Detecting Duplicates

• • Duplicate and near-duplicate documents occur in many situations – Copies, versions, plagiarism, spam, mirror sites – 30% of the web pages in a large crawl are exact or near duplicates of pages in the other 70% Duplicates consume significant resources during crawling, indexing, and search – Little value to most users

Duplicate Detection

• • Exact duplicate detection is relatively easy Checksum techniques – A checksum is a value that is computed based on the content of the document • e.g., sum of the bytes in the document file • – Possible for files with different text to have same checksum Functions such as a cyclic redundancy check (CRC), have been developed that consider the positions of the bytes

Near-Duplicate Detection

• • More challenging task – Are web pages with same text context but different advertising or format near-duplicates?

A near-duplicate document is defined using a threshold value for some similarity measure between pairs of documents – e.g., document D1 is a near-duplicate of document D2 if more than 90% of the words in the documents are the same

Near-Duplicate Detection

• • • • Search: – find near-duplicates of a document DO(N) comparisons required Discovery: – find all pairs of near-duplicate documents in the collection –

O(N 2

) comparisons IR techniques are effective for search scenario For discovery, other techniques used to generate compact representations

Fingerprints

Fingerprint Example

Simhash

• • • Similarity comparisons using word-based representations more effective at finding near duplicates – Problem is efficiency Simhash combines the advantages of the word based similarity measures with the efficiency of fingerprints based on hashing Similarity of two pages as measured by the cosine correlation measure is proportional to the number of bits that are the same in the simhash fingerprints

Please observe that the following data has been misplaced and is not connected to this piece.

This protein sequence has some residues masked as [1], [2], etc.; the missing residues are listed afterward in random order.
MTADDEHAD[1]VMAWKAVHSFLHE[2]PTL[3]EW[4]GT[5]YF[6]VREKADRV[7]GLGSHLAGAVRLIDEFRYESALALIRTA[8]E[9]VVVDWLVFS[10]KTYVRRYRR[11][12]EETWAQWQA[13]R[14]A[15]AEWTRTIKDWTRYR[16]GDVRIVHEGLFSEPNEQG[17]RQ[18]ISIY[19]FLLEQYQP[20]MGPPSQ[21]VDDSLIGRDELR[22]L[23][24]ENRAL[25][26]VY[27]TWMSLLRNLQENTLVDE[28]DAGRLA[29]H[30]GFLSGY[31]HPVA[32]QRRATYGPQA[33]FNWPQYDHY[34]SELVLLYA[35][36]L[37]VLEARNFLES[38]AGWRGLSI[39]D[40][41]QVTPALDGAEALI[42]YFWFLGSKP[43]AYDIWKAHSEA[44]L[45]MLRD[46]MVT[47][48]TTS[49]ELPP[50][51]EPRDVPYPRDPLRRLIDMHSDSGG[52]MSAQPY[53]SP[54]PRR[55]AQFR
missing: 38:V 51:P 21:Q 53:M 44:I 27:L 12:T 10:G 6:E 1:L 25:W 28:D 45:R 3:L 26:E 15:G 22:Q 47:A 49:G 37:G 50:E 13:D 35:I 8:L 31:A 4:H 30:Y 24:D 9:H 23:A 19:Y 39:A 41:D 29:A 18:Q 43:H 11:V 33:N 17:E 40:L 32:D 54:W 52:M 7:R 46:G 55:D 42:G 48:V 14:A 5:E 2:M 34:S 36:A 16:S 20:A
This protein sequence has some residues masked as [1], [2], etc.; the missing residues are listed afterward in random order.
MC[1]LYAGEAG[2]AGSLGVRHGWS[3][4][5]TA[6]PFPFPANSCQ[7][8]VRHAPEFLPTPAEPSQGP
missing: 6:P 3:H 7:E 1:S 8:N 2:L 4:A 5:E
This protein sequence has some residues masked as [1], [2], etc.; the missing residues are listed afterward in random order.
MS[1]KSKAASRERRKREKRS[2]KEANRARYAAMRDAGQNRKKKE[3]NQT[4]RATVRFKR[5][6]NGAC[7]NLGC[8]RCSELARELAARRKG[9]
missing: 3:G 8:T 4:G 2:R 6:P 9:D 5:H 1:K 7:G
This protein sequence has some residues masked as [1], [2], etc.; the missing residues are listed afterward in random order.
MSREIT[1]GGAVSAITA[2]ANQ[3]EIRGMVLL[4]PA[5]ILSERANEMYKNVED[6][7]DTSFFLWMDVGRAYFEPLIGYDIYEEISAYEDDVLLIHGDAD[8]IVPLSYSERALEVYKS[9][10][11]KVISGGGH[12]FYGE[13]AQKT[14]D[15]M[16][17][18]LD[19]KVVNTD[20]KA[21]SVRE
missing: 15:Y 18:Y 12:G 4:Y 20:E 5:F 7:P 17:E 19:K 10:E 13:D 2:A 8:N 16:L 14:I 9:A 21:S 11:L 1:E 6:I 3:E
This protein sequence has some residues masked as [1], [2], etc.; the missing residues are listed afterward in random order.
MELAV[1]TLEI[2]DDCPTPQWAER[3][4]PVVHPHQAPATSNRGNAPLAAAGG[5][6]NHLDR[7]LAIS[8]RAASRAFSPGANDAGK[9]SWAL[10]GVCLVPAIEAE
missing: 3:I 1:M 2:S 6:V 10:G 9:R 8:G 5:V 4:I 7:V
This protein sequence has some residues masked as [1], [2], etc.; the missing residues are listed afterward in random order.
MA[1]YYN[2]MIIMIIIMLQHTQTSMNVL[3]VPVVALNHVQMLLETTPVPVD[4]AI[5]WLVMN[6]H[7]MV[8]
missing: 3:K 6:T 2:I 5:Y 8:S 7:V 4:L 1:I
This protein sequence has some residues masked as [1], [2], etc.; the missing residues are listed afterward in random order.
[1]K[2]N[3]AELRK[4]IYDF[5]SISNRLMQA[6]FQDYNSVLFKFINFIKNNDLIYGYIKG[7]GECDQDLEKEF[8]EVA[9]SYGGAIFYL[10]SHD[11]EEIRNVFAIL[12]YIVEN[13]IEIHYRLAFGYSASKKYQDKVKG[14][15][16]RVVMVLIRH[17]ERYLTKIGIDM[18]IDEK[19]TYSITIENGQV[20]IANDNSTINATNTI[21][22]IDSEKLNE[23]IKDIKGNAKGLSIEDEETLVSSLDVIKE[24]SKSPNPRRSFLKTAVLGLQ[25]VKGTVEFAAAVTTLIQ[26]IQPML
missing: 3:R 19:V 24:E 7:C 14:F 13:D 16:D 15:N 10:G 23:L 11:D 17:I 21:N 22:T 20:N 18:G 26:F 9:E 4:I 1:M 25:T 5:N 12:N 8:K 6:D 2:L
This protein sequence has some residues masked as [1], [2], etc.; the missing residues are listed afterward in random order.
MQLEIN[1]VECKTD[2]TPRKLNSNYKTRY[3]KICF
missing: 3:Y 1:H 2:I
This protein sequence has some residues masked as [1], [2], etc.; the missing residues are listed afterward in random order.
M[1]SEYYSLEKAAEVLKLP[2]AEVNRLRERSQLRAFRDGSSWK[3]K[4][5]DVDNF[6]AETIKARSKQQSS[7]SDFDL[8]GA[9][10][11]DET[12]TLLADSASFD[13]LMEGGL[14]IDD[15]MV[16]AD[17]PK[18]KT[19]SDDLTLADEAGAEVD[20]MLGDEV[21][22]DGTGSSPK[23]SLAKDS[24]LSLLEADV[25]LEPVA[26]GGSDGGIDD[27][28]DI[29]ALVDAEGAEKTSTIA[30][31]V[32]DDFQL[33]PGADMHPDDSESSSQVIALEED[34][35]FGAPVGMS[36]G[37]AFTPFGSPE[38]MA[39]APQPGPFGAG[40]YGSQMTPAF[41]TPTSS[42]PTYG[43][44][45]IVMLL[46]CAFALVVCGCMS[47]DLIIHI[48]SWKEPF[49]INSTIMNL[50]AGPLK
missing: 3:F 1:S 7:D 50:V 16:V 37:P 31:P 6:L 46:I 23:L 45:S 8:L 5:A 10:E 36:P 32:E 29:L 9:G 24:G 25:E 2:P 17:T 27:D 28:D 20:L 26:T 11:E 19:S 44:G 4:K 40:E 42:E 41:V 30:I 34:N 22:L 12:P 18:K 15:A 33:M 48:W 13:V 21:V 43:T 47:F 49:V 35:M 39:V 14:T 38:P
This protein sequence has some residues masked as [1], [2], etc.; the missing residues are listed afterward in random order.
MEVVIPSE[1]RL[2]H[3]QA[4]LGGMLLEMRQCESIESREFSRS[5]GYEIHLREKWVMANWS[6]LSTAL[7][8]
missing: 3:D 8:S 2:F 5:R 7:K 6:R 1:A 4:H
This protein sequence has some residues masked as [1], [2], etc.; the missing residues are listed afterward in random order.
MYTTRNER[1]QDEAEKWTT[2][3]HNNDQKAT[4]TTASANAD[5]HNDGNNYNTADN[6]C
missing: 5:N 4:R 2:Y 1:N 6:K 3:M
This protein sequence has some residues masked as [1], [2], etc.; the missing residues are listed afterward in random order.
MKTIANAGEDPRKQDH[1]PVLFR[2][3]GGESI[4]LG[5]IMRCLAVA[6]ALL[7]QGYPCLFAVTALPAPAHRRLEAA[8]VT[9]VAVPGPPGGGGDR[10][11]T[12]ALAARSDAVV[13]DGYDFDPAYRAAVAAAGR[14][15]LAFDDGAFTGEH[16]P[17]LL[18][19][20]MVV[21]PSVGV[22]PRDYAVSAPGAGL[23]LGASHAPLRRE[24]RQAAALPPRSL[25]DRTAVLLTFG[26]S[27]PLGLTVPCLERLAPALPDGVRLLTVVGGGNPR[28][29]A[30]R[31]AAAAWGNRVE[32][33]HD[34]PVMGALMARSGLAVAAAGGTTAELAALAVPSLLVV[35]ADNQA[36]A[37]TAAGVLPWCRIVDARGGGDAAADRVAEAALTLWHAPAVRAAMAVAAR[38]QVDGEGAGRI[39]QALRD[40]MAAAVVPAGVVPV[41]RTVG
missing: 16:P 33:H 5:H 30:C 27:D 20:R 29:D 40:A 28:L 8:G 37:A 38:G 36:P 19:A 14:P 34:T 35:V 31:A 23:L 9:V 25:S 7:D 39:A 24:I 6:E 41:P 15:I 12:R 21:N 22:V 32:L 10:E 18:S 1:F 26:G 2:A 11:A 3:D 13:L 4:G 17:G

Simhash

Simhash Example

Removing Noise

• • • Many web pages contain text, links, and pictures that are not directly related to the main content of the page This additional material is mostly noise that could negatively affect the ranking of the page Techniques have been developed to detect the content blocks in a web page – Non-content material is either ignored or reduced in importance in the indexing process

Noise Example

Finding Content Blocks

• Cumulative distribution of tags in the example web page – Main text content of the page corresponds to the “plateau” in the middle of the distribution

Finding Content Blocks

• • • Represent a web page as a sequence of bits, where b tag

n

= 1 indicates that the nth token is a Optimization problem where we find values of i and j to maximize both the number of tags below i and above j and the number of non tag tokens between i and j i.e., maximize

Finding Content Blocks

• Other approaches use DOM structure and visual (layout) features